The coronavirus poses a threat to the institutional legitimacy of the Communist Party—but not a serious one. The CCP isn’t going anywhere soon.
(Originally published on March 12, 2020) Since the country’s founding, there hasn’t been any real challenge to the single-party rule of the Communists. In the last three decades of economic liberalization and expansion, China hasn’t seen any economic depressions or even severe recessions. Modern China has yet to face any actual institutional crises, the kind of event that could compromise the people’s faith in the Chinese Communist Party.
And absent any proof the people of China feel that their leaders have lost the Mandate of Heaven, the Party is going to continue assuming they have it and continue to rule—just as they have for the past seventy years.
This year, however, China’s rulers are facing quite a few: an epidemic that has challenged their ability to control information, an on-going and very public confrontation in Hong Kong, a depreciating world reputation due to media coverage of the coronavirus and Xinjiang, and a potential recession instigated by a US trade war.
Many are now asking if Beijing is facing the existential threat it has so far evaded. Western journalists and pundits are understandably pontificating about Chinese leader Xi Jinping “Losing the Mandate of Heaven.” Fifty million people under quarantine feels like the definition of public health failure. Logic follows that the Chinese public will be justifiably angry at the Party for screwing it up so badly and demonstrating their unworthiness to hold moral and historical authority.
This is unlikely in the extreme.
There is nothing to suggest any widespread discontent in China, nor is there any evidence that the Chinese people are demanding systemic change. And absent any proof the people of China feel that their leaders have lost the Mandate of Heaven, the Party is going to continue assuming they have it and continue to rule—just as they have for the past seventy years.
MANDATE OF HEAVEN
The Chinese government is fond of reminding the world how ancient their culture is. “Five thousand years of civilization” that the Chinese Communist Party, the governing body of the People’s Republic of China, frequently lays claim to in order to bolster their historical authority. The Chinese lean on the crutch of antiquity because they haven’t walked through much of history themselves yet. The nation of China is only seventy years old, and most of the country’s first thirty years were filled with poverty, atrocity, and mismanagement at epic scales. It is only in the last twenty-five years that modern China has risen, but memories are long there: the Chinese know the good times can end.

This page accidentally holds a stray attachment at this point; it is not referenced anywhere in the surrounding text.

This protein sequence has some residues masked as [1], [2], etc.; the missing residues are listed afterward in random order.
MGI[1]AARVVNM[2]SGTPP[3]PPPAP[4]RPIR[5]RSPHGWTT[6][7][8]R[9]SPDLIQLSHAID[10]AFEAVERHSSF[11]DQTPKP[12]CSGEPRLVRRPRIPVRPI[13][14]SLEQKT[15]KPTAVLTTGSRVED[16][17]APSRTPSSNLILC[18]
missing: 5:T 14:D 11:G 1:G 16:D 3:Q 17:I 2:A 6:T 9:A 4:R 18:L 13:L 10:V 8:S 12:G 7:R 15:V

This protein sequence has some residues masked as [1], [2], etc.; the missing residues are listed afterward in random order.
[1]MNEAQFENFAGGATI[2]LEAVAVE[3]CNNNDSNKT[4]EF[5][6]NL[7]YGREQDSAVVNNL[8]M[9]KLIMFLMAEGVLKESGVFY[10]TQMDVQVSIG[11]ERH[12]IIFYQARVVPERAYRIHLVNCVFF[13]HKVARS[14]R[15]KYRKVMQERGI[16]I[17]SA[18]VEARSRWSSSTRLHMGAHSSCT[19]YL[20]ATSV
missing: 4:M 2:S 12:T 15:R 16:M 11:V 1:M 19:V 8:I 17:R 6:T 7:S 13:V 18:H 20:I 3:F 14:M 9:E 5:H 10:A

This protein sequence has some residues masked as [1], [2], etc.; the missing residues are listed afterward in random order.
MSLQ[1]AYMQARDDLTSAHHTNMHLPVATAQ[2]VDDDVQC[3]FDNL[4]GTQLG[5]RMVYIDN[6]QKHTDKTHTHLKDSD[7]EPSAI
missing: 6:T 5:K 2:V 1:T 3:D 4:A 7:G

[N]ational pride is what will help the Chinese Communist Party weather the storm. That and the fact that the Chinese Communist Party can rightfully take credit for bringing prosperity to hundreds of millions of people and elevating China to the status of world power.
It is impossible to understate how vital recent modern history is to China, both to her people and her leaders. The “Century of Humiliation” at the hands of foreign powers is burned into the country’s identity and embodies the complete failure of one of China’s most important cultural values: social harmony. The Mandate of Heaven that all successful Chinese rulers have is contingent upon maintaining order, peace, and prosperity; leaders that allow social disruption and chaos are not worthy of leading—and will lose the ability to do so. During the Century of Humiliation (roughly 1839-1949), for nearly one hundred years, China did not rule itself. A tremendous amount of political and cultural identity is invested in making sure that is never repeated.
China’s last imperial dynasty fell in 1911 but the Republic of China which replaced it was swamped in popular unrest, poverty, foreign interference, and civil war, leaving the country open for invasion by the Japanese in 1937. As soon as the Japanese occupation ended, in 1945, the civil war resumed for four more bloody years. Shortly after the People’s Republic of China was established, Chairman Mao embarked on a series of disastrous campaigns that left tens of millions of Chinese dead and Chinese society in paranoid tatters. Following its catastrophic early years, the Great Leap Forward (1958-1962) and Cultural Revolution (1966-1976) upended China, effectively destroying one of the world’s great spiritual and historical societies. The country’s financial and cultural wealth was destroyed, and educated Chinese were sent to the fields, turned in by their own children, or killed in the streets.
China confronted the failures of Mao’s leadership upon his death—mostly. (It is commonly said that Mao was thirty percent wrong, a way of maintaining his near-sacred status while acknowledging the disasters some of his policies resulted in). Almost immediately upon Mao’s passing, China took itself in a new direction. Liberalizing markets, allowing foreign investment, and creating the conditions that helped shape the soon-to-be-largest economy in the world.
Today, the Chinese Communist Party enjoys the highest public satisfaction of any government in the world. Chinese nationalism is a large and possibly growing attitude among the population. The Mandate of Heaven is zealously promoted and jealously guarded by state-nationalists and average Chinese patriots online. True, the dustup late last year about the NBA and Hong Kong may seem an overreaction typical of a one-party state prone to censorship, but nobody in Beijing had to order Chinese netizens to attack Daryl Morey for his offensive tweet. These vigilantes took up the cause of their nation’s pride in their own hands—they love their country and the Party.
This is in part because the Chinese Communist Party has spent decades deliberately conflating the Party with the country. Through direct propaganda, school curriculum, and appealing the people to always prioritize social harmony, the Party has successfully created a type of nationalism that few other modern nations emulate or share. The Party is the People; criticize one, and you criticize the other.